Brothers and Sisters and Motherfuckers
nytheatre.com review by Anthony Johnston
December 15, 2010
Jibz Cameron's alter-ego, Dynasty Handbag, could be called a clown character—a harsh, loud-mouthed, hilarious, edgy, grotesque beauty queen sporting a "homeless-chic" vintage '80s look. She has played all over New York City and beyond, and this new piece is a world premiere Dynasty Handbag Holiday Special.
The theatre at P.S. 122 is mostly bare. Four large white projection screens hang down into the space. There is a small round table and a rather pathetic looking Christmas tree. In Brothers and Sisters and Motherfuckers, Dynasty Handbag hosts a Christmas dinner for her siblings: two sisters and a brother, all played by Ms. Handbag of course, either live or on video. (Mother and Grandmother make appearances too!)
At the top of the show, an old lady’s voiceover in darkness comically welcomes us to this story with awkwardly funny rhyming couplets. The lights come up and the four screens assault our senses with bright images of a white suburban winter wonderland, with festive sleigh bells underscoring. The images of snowy homes, a snowman, the bare trees covered in snow give us a sense of familiarity, nostalgia, and joy. This beautiful opening was one of my favorite moments of the entire piece.
If Dynasty Handbag's previous work and the beauty of the first moments of this new piece are any indication of what to expect, then Brothers and Sisters and Motherfuckers should be a hilarious and moving video/performance piece. Unfortunately, I was disappointed by what followed.
Dynasty enters in a sleeveless retro red jumpsuit. She crosses the stage in characteristic moody and self-deprecating manner. She answers phone calls from her siblings and mother, who show up on the screens around her. Mother appears as only an extreme close-up of her mouth, teeth covered with bits of green salad. Dynasty’s younger sister is a valley girl with seven purses who just wants her family to be “normal,” her brother is a strait-laced military man who can’t understand Dynasty’s vegetarianism, and their eldest sister is an extremely talkative, oblivious nerd in a Raggedy-Anne-esque wig.
Although there are some funny moments from these characters (notably the youngest sister), for the most part there is too much speaking over one another and their dinner table dialogue is just so banal and repetitive—which may be a very accurate depiction of most family dinners, but certainly not one which you’d want to sit in on. It would have been nice to have some clarity to help us see who these people really are and how they truly interact with each other. It’s nearly impossible to know where to focus and I found myself rarely paying any attention to the real live Dynasty on stage—with so much going on in all of the video screens to distract me. In all of the hubbub, Dynasty’s natural charm and artistry as a performer was lost.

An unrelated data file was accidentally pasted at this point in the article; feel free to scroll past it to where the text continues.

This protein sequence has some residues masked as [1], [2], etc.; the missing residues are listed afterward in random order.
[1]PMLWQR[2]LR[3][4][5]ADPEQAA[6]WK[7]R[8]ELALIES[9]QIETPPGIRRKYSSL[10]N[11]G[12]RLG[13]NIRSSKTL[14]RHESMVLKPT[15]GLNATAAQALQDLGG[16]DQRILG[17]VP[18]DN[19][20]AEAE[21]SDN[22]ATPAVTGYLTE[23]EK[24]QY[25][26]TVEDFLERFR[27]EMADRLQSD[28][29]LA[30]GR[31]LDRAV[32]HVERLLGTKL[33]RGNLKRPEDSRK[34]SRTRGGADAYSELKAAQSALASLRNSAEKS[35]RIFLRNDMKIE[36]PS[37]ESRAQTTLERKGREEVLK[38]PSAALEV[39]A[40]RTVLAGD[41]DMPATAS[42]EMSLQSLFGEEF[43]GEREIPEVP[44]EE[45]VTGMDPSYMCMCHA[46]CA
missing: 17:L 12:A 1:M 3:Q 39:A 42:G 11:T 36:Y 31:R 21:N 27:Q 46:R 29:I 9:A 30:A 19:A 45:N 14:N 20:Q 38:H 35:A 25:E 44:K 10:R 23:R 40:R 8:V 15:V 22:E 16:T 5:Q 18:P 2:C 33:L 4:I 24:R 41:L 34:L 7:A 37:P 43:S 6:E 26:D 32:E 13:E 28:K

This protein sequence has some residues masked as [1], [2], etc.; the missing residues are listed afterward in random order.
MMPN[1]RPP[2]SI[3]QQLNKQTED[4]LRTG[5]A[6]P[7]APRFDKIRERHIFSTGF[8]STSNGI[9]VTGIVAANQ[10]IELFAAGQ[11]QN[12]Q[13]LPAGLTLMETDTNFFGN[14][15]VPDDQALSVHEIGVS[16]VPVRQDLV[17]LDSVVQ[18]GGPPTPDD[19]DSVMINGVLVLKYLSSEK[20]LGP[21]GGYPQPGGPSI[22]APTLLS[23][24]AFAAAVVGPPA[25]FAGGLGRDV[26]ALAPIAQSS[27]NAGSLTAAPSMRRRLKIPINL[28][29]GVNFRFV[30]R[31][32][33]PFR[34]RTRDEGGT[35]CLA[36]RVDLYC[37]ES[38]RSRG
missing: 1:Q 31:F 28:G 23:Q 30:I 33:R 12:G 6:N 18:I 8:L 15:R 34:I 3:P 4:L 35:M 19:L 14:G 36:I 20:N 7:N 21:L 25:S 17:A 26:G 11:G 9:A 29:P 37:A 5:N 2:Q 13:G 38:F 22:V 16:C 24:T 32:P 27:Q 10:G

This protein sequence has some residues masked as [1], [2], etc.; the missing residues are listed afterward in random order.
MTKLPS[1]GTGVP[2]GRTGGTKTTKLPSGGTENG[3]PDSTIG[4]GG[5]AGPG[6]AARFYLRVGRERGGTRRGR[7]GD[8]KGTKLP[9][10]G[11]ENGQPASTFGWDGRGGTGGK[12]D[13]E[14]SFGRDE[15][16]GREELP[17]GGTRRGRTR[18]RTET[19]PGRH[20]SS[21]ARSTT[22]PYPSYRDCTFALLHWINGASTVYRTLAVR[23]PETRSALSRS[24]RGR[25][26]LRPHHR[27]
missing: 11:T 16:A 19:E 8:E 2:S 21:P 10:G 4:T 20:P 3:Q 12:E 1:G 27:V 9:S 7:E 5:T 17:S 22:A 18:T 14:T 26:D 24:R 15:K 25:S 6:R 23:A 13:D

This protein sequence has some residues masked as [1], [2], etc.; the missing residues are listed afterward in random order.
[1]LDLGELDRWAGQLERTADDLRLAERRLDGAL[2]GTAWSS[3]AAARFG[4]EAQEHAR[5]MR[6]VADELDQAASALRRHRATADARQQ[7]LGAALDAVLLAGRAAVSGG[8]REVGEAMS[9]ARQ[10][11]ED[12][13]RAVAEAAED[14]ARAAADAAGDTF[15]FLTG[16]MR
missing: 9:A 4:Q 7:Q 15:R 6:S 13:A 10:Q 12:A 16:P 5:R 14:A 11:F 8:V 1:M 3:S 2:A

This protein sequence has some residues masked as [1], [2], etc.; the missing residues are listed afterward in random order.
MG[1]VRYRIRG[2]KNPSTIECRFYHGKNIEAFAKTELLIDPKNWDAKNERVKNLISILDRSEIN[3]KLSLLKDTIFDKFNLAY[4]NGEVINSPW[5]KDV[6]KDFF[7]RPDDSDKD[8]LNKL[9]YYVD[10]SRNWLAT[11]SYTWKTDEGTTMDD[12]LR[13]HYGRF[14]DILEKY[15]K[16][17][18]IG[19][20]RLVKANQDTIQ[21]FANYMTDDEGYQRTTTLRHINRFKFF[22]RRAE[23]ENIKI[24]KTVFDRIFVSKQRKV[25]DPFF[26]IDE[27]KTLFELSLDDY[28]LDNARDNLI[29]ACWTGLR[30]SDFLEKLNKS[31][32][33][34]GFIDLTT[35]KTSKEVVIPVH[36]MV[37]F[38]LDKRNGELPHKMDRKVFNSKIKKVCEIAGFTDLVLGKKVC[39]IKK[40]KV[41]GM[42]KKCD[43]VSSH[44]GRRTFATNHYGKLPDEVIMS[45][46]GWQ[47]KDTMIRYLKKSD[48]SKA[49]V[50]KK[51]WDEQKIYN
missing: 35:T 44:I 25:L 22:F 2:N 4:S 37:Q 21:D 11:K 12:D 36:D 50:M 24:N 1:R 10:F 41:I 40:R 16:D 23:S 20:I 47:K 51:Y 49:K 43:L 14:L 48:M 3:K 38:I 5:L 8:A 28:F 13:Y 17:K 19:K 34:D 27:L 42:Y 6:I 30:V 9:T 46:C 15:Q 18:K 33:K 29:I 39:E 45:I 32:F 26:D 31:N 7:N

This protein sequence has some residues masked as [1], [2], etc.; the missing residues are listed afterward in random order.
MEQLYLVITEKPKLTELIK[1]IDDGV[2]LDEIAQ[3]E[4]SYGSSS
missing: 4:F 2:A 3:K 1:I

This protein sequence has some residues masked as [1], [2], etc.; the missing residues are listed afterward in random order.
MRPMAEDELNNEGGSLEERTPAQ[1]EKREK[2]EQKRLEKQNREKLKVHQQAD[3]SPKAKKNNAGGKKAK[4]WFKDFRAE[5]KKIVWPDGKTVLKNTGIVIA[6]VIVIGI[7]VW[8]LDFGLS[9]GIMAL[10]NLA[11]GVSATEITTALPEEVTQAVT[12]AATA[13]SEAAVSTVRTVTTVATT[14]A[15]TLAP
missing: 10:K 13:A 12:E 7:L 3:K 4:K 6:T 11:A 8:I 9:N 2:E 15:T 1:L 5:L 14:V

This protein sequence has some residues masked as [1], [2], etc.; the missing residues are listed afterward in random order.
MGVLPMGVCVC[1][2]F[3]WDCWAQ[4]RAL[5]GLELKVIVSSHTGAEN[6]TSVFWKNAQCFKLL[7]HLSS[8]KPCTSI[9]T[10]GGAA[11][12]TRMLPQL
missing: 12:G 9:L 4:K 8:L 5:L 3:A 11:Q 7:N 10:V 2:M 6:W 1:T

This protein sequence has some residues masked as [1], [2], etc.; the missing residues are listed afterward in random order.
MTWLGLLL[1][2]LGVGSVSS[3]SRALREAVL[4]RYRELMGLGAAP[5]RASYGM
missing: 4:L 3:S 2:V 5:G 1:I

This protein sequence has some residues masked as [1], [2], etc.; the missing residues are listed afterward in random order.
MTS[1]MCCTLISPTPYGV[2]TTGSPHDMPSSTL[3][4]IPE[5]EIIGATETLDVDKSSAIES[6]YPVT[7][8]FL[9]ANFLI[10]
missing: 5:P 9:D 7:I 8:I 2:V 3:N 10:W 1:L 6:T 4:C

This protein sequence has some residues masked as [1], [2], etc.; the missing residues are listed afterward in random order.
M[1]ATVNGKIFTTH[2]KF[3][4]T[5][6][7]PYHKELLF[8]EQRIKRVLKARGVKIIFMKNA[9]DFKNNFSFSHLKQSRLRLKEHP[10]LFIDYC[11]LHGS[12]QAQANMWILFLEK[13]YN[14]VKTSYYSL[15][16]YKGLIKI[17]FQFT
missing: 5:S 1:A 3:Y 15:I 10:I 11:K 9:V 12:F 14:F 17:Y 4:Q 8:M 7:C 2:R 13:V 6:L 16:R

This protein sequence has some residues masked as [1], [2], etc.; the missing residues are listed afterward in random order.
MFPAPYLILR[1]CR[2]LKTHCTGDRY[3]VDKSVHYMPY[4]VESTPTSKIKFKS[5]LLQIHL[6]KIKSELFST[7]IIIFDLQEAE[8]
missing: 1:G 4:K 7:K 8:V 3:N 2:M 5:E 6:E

Although hard to disseminate, there is a vague plotline woven throughout the chaos as well. After Dynasty and her three siblings begin their holiday meal, they all eventually become sick and, as each of them has brought a dish of their own to the dinner, wonder who is to blame for the malady. They point the finger at each other and a fight ensues. Somehow, the urn containing their grandmother’s ashes is broken and it seems that along with a cloud of ashy dust that’s released into the room, so is their wicked grandmother’s soul. Grandma has returned to frame Dynasty for poisoning her family, and reveal that now that they have all been infected—they will never be well again. The storyline could definitely use some work. There aren’t enough specifics as to why any of them would want to murder their family this holiday season, or any indication that there is any meaning or redemption in the fact that Grandma has returned from beyond the grave. As is, there is little to make us care about Dynasty or her family, and nothing to keep us interested in what’s going to happen next.
Overall, Brothers and Sisters and Motherfuckers seems more like a sketch of a show than a completed idea. This may not be her best work, but Jibz Cameron’s unique perspective and techno-savy way of telling stories will continue to make her an artist to watch for. I am sure the character of Dynasty Handbag, while perhaps not best suited for hosting family holiday dinner parties, will be back in a more streamlined and entertaining milieu very soon.